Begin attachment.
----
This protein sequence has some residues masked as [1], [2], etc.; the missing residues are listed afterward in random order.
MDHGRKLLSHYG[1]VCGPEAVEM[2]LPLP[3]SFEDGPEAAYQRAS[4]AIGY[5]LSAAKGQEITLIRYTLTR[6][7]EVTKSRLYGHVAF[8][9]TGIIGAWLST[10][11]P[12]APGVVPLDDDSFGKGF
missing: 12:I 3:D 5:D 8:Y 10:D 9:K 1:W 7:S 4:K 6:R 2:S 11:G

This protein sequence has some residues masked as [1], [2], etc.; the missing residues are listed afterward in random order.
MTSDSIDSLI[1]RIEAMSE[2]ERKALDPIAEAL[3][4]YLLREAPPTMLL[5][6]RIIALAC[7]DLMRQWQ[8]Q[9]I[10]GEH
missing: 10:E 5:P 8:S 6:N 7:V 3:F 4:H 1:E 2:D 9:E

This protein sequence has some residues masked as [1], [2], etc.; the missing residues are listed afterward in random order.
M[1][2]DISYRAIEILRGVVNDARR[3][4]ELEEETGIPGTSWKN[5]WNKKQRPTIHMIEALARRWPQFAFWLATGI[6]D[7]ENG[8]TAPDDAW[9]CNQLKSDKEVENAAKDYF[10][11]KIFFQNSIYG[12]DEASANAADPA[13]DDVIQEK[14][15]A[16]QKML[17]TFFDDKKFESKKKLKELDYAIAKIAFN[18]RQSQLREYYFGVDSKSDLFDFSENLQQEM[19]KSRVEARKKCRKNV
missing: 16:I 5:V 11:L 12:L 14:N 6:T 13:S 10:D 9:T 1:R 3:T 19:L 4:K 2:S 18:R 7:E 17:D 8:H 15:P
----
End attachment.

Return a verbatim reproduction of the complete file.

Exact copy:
This protein sequence has some residues masked as [1], [2], etc.; the missing residues are listed afterward in random order.
MDHGRKLLSHYG[1]VCGPEAVEM[2]LPLP[3]SFEDGPEAAYQRAS[4]AIGY[5]LSAAKGQEITLIRYTLTR[6][7]EVTKSRLYGHVAF[8][9]TGIIGAWLST[10][11]P[12]APGVVPLDDDSFGKGF
missing: 12:I 3:D 5:D 8:Y 10:D 9:K 1:W 7:S 4:K 6:R 2:S 11:G

This protein sequence has some residues masked as [1], [2], etc.; the missing residues are listed afterward in random order.
MTSDSIDSLI[1]RIEAMSE[2]ERKALDPIAEAL[3][4]YLLREAPPTMLL[5][6]RIIALAC[7]DLMRQWQ[8]Q[9]I[10]GEH
missing: 10:E 5:P 8:S 6:N 7:V 3:F 4:H 1:E 2:D 9:E

This protein sequence has some residues masked as [1], [2], etc.; the missing residues are listed afterward in random order.
M[1][2]DISYRAIEILRGVVNDARR[3][4]ELEEETGIPGTSWKN[5]WNKKQRPTIHMIEALARRWPQFAFWLATGI[6]D[7]ENG[8]TAPDDAW[9]CNQLKSDKEVENAAKDYF[10][11]KIFFQNSIYG[12]DEASANAADPA[13]DDVIQEK[14][15]A[16]QKML[17]TFFDDKKFESKKKLKELDYAIAKIAFN[18]RQSQLREYYFGVDSKSDLFDFSENLQQEM[19]KSRVEARKKCRKNV
missing: 16:I 5:V 11:L 12:L 14:N 6:T 13:S 10:D 9:T 1:R 3:T 19:L 4:K 2:S 18:R 7:E 17:D 8:H 15:P